‘Bonnie & Clyde’ was jumpin’.
The life of ‘Bonnie & Clyde’ is an infamous tale of passion and violence that has been adapted into a swingin’ musical. Beenleigh Theatre Group has created a lively and energetic production to end their 2019 season with a bang. Director Kaitlyn Carlton has pulled together a strong cast and created a cohesive production that transports audiences to 1930s Texas.
Premiering in 2009, ‘Bonnie & Clyde’ was written by Ivan Menchell with music by Frank Wildhorn and lyrics by Don Black. Menchell notes, “at its core, this musical is a fractured love story [about] a tragic romance.” While most of us know of the infamous duo as bank robbers who got shot in their car, there’s so much more to the musical than any audience member will first realise.
Beenleigh Theatre Group’s show opens with a visual of ‘Bonnie & Clyde’s’ bullet-riddled bodies before returning to meet young Bonnie, who dreams of fame and stardom, and young Clyde, the poor mischief-maker who idolises infamous legends like Billy the Kid and Al Capone. Fast forward a few years and Bonnie and Clyde live on the run. When a store robbery goes wrong and Clyde is once again arrested, the infamy of the couple grows.
Musically, Wildhorn’s score is a fabulous collection of styles ranging from rockabilly jives, country ballads, swinging jazz and powerful gospel tunes. The small band, led by musical director Julie Whiting, worked in perfect balance with the performers, utilising the auditorium floor as an opening orchestra pit. It was a highlight to see a real banjo and mandolin player in community theatre, and all the musicians carried their parts well throughout the opening night performance. Vocally, the cast was quite strong, with standout moments from Connor Hawkins as Clyde Barrow and Stuart Fisher as the Preacher, who’s powerful voice ably carried the stirring and uplifting gospel numbers throughout the show. Credit also to Denyella-Sophia Duncan and Kieran McGinlay who played young Bonnie & Clyde respectively. Both held their own very capably on stage with vocals and characterisation.
The visuals of the show were well imagined by Set Designer, Bradley Chapman, with a simple backdrop of wooden palings around a small rostrum at the back of the stage. The use of simple set pieces, that moved cleanly on and off stage, took the audience to the various locations. Crete Street Theatre is one of the few venues in South East Queensland that has a fly tower, and this was used effectively for the prison scenes. At times, the ‘metal bars’ were a bit unrealistic, as they were made of string rather than a more solid material. The bars were also placed so close together, that when people reached through them, they bars moved. A set highlight, however, was the combination of a couch and the front end of a car, which was used well, particularly with as they incorporated working headlights for effect.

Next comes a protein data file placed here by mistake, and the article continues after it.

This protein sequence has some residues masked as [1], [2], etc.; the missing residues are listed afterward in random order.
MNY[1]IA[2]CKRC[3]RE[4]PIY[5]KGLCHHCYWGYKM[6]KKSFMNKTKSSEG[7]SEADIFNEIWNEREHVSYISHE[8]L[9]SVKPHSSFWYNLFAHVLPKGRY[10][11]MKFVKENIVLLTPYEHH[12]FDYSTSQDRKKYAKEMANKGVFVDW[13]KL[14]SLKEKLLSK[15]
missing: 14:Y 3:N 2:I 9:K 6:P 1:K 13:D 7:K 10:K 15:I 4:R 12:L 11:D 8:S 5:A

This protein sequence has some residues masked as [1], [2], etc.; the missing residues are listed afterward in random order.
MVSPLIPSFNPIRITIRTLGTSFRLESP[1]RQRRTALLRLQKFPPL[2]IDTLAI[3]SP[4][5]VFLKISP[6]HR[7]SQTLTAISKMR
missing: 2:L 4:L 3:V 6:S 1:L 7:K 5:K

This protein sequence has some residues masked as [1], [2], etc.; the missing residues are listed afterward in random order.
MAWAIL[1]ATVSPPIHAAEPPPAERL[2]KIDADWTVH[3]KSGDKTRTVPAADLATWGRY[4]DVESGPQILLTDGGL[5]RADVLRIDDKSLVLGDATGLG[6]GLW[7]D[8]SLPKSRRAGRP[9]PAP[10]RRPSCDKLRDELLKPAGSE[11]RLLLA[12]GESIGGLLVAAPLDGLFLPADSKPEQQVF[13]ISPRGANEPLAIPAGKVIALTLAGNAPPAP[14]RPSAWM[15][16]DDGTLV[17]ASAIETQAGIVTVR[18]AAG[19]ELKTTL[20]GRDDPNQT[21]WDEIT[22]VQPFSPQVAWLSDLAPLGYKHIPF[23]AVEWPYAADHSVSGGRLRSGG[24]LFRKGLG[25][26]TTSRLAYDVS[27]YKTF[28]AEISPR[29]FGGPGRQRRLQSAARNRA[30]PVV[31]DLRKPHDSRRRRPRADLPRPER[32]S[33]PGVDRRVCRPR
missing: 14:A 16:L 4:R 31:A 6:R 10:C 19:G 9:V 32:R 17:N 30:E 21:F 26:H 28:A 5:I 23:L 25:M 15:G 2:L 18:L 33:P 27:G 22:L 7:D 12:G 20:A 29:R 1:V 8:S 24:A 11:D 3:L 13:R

Costume coordinator Marg Oliver has realised some lovely outfits that represent the era well. There were a few minor errors, most notably when Clyde appears with both a belt and suspenders, which is both an uncommon and peculiar fashion choice. However, the aesthetics generally blended well with the production design. Oliver used photos of the time as inspiration.
The technical aspects had moments of excellence. Credit to sound operator Chris Art for his ability to balance the sound in the auditorium between dialogue, band and vocalists. The lighting design was appropriate; however, the use of follow spots without any background support lighting was often jarring, particularly when the operators were not always ready for the next cue. Some lighting cues will hopefully tighten up during the run, but overall it worked well within the proscenium stage.
The cast worked extremely hard to bring great energy to the stage for opening night. All performers were well-rehearsed, confident and capable on stage, demonstrating a strong rehearsal process led by the director. The supporting cast worked well to switch between characters but there were a number of accents across the cast that were laborious or inconsistent.
Brad Kendrick (Buck Barrow) and Katya Bryant (Blanche Barrow) were a believable and adoring couple on stage, with some delightful humour and great ‘married life’ moments which provided a sweet contrast to the volatile whirlwind of Bonnie and Clyde’s relationship.
It was Lauren Conway as Bonnie Parker and Connor Hawkins as Clyde Barrow that stole the show and led the way with their energy, enthusiasm and performances. Conway was visually spot-on as the petite and passionate red-head and brings a strong acting performance to the character. The songs were a bit out of her skill set but she took the audience on a journey through each number in the show. Connor Hawkins was hands-down the stand out performer in this production. His chiseled good looks, strong physique and cheeky charm suited Clyde Barrow beautifully. He then backed this up with a stunning vocal performance and nuanced characterisation that was mesmerising to watch.
‘Bonnie & Clyde’ does romanticise these outlaws, especially when set to colourful and emotive music, but this production provides a fun night out at a well-presented production by Beenleigh Theatre Group.
‘Bonnie & Clyde’ runs at the Crete Street Theatre, Beenleigh, until Saturday, 30 November 2019. Tickets available at Beenleigh Theatre Group’s Website.
Disclaimer: Cast / Production Members working on this show also work for Theatre Haus, but rest assured, we always take steps to ensure our reviews maintain their integrity and are free from bias.